American Association for Cancer Research
10780432ccr172943-sup-190366_2_supp_4548404_p3rmjs.pdf (70.74 kB)

Supplementary Figure 1 from Vitamin D–Binding Protein Enhances Epithelial Ovarian Cancer Progression by Regulating the Insulin-like Growth Factor-1/Akt Pathway and Vitamin D Receptor Transcription

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journal contribution
posted on 2023-03-31, 19:49 authored by Yu-Fang Huang, Yi-Hui Wu, Wen-Fang Cheng, Shu-Ling Peng, Wan-Lin Shen, Cheng-Yang Chou

(A) Top 10 up-regulation genes expressed in ascites from ovarian cancers in our preliminary proteomic study. (B) Ascitic vitamin D binding protein (DBP) levels between groups of benign gynecologic disease, low malignant potential (LMP) ovarian tumor, and invasive ovarian cancer.


Ministry of Science and Technology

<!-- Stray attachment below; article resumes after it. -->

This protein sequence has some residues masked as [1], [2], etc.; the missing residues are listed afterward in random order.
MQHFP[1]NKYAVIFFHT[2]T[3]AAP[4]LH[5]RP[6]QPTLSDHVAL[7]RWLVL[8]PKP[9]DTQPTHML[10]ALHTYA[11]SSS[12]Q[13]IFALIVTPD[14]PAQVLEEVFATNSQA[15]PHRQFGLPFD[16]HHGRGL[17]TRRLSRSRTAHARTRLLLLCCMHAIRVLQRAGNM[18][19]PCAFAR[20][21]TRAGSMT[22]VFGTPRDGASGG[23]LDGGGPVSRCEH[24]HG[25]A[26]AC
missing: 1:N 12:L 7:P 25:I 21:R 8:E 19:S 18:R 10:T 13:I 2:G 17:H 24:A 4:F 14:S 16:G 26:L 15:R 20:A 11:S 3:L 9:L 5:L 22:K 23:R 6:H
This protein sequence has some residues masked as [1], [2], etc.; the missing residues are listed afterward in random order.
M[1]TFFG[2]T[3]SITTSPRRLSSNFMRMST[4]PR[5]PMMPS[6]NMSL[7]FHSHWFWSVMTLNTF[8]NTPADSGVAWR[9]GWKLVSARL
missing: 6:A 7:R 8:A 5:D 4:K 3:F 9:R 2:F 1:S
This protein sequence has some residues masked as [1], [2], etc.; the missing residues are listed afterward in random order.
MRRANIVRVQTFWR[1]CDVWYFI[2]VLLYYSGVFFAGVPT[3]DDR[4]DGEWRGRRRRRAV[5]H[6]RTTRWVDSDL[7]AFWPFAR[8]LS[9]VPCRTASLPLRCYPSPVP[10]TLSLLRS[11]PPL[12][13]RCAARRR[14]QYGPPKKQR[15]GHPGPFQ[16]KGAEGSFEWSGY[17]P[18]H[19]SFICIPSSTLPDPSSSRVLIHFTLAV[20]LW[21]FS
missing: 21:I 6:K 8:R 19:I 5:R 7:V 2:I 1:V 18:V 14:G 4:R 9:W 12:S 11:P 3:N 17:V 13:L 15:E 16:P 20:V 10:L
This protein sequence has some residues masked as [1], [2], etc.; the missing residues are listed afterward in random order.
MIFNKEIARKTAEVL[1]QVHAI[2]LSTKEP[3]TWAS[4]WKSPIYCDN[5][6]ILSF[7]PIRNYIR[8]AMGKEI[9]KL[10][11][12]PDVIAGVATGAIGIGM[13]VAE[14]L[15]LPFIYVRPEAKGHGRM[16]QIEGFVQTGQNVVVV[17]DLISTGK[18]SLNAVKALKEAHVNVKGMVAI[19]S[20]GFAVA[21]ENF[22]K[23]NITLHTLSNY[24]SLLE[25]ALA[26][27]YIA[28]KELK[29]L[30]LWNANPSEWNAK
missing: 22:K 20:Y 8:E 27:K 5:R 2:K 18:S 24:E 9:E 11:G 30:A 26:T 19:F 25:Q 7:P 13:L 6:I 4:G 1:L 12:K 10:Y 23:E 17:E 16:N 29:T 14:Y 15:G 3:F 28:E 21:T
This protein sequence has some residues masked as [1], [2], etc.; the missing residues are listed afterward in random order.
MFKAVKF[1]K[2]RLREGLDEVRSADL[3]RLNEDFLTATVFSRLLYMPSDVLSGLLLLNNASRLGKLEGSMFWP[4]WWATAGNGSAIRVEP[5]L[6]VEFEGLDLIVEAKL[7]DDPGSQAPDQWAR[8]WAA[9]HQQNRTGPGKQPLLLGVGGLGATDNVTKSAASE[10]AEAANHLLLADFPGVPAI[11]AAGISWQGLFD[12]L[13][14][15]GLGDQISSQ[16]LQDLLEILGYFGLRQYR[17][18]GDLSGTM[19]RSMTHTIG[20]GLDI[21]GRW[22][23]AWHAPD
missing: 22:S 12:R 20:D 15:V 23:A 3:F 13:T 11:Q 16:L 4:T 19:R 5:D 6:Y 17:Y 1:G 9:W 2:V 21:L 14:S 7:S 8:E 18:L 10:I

Purpose: Malignant ascites of epithelial ovarian cancer (EOC) helps identify prognostic biomarkers or mechanisms of tumor progression. Vitamin D–binding protein (DBP) was revealed to be upregulated in EOC ascites in our previous proteomic study. Here, we examined the role of DBP in EOC.Experimental Design: We analyzed ascites, serum, and tissue samples of patients with newly diagnosed EOC to determine the prognostic effects of DBP. We verified DBP function using orthotopic animal models and DBP regulation in ovarian cancer cell lines.Results: Elevated ascitic DBP was significantly associated with poor response to chemotherapy, short progression-free interval, increased cancer progression, and death. Ascitic DBP overexpression was an independent unfavorable biomarker for progression-free survival; DBP overexpression in cancerous tissue was significantly related to chemoresistance. In vivo and in vitro investigations demonstrated an important role for DBP in ovarian cancer progression. Orthotopic model mice inoculated with DBP knockdown ovarian cancer cells displayed a significant reduction in tumor formation, malignant cell number, ascitic DBP levels, invasiveness, and metastasis, and increased survival compared with controls. In presence of vitamin D receptor (VDR), DBP promoted cell aggression (invasion and doubling time) via activation of the insulin-like growth factor-1/insulin-like growth factor–binding protein-2/Akt axis, and induced suppression of vitamin D–responsive genes. A NF-κB p65-binding site in the VDR promoter was identified as a major determinant of DBP-dependent VDR promoter activation.Conclusions: This study highlights the importance of DBP in ovarian tumor progression and the potential application of DBP as a therapeutic target for EOC. Clin Cancer Res; 24(13); 3217–28. ©2018 AACR.